Can posturography identify informed malingerers?

Stacie S. Morgan, William G. Beck, Robert A. Dobie

Research output: Contribution to journalArticlepeer-review

13 Scopus citations

Abstract

Objective: This study evaluated whether information about computed dynamic posturography given to subjects instructed to feign vestibular impairment (malingerers) improved their attempts to display test patterns consistent with vestibular weakness. Study Design: The study design was prospective, with blinded scoring of tests. Setting: The study was conducted at a university hospital. Patients: Sixty volunteer subjects, 20 to 59 years old, were randomly assigned to one of two equal groups: naïve subjects and subjects informed about computed dynamic posturography. Interventions: Computed dynamic posturography was performed twice. First, subjects were instructed to feign a vestibular weakness. Second, subjects were instructed to perform the test normally. One group was given additional information about computed dynamic posturography before the first test (informed faking). Main Outcome Measures: The computed dynamic posturography test summaries were scored as normal, aphysiologic, or vestibular by two methods: the scoring method published by Cevette et al. in 1995 and blinded clinical scoring. The computed dynamic posturography test summaries of patients referred for vestibular disorders were included with the test summaries collected from subjects during scoring. These additional tests of possible "true" vestibular disorder allowed evaluation of scoring accuracy. Results: The scoring method of Cevette et al. classified about one-third of the test results of feigned vestibular weakness as either normal (16.7%) or vestibular weakness (18.3%). The remaining two thirds of the test results of feigned vestibular weakness were classified as aphysiologic (65.0%). Blinded clinical scoring gave similar figures. Additional information about computed dynamic posturography did not increase the number of feigned test results scored as a vestibular weakness. Conclusion: When additional information about computed dynamic posturography was provided, the subjects did not improve their ability to feign vestibular weakness. This investigation supports the use of scoring computed dynamic posturography results by the formulae of Cevette et al. in separating aphysiologic behavior from vestibular impairment.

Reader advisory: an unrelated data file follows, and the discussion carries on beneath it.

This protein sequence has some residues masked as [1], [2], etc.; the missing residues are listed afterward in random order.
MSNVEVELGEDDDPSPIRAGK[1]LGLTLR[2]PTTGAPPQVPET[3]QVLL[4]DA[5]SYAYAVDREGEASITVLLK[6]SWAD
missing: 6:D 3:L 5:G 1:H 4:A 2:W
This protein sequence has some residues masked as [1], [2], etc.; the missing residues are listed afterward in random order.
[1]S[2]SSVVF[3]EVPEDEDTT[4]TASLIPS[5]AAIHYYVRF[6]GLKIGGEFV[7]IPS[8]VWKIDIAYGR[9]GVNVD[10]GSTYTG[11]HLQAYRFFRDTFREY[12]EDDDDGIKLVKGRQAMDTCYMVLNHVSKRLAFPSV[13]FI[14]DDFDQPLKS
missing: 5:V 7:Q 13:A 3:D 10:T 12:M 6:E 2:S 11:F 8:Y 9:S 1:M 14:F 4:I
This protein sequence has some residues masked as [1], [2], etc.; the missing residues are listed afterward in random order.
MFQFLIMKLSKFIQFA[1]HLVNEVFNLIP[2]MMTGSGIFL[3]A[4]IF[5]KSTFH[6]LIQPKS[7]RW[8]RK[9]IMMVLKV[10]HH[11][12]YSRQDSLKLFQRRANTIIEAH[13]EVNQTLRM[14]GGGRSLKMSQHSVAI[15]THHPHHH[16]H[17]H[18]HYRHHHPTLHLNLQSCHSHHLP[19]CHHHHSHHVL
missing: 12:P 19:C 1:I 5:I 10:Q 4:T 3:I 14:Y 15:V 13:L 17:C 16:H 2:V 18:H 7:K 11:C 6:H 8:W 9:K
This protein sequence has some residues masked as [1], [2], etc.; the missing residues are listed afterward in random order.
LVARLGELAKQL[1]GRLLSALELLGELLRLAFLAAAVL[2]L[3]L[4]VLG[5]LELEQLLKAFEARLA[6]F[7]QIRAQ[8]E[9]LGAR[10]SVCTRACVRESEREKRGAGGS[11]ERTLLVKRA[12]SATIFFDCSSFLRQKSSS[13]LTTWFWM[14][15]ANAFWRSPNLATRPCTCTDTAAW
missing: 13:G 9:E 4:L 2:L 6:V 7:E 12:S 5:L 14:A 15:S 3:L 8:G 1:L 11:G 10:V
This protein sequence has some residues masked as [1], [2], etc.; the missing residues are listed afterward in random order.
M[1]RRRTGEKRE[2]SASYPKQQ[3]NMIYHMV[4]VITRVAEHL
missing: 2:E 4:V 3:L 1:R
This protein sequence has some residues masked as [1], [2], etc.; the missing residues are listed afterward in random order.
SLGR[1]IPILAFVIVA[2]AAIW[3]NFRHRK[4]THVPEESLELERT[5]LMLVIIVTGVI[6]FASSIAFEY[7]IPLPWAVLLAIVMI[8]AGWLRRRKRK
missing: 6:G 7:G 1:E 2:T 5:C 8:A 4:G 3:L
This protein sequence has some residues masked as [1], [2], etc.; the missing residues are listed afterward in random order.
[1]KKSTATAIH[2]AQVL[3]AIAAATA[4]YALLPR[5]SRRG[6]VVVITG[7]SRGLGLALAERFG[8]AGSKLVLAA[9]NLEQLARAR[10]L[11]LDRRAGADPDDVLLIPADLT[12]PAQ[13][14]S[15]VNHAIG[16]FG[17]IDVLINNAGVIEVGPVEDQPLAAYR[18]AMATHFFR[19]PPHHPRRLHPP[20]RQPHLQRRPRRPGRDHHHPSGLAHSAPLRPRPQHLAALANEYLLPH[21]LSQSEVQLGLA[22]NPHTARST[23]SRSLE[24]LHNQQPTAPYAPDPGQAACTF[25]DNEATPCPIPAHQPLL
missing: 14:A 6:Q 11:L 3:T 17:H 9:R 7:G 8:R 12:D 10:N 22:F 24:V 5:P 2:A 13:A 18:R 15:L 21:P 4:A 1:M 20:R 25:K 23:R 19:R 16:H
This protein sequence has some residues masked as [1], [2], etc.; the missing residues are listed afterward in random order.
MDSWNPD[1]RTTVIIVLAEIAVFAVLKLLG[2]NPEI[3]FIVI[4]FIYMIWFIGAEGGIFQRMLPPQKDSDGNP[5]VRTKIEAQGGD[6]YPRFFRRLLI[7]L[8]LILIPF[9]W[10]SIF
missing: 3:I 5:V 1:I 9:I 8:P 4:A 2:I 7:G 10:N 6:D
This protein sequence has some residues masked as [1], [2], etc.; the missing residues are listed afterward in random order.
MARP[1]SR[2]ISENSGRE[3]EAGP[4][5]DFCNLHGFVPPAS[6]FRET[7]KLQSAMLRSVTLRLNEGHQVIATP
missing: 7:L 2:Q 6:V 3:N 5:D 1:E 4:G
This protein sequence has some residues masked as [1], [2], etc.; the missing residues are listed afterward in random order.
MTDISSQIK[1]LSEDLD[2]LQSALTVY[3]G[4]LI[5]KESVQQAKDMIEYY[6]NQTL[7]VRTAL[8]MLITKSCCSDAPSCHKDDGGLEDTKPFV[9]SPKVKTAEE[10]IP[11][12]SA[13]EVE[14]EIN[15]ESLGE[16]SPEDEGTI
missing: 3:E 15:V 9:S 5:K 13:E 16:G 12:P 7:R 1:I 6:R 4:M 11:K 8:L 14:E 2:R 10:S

Original languageEnglish (US)
Pages (from-to)214-217
Number of pages4
JournalOtology and Neurotology
Volume23
Issue number2
DOIs
StatePublished - Jan 1 2002

Keywords

  • Computed dynamic posturography
  • Malingering
  • Vestibular impairment

ASJC Scopus subject areas

  • Otorhinolaryngology
  • Sensory Systems
  • Clinical Neurology

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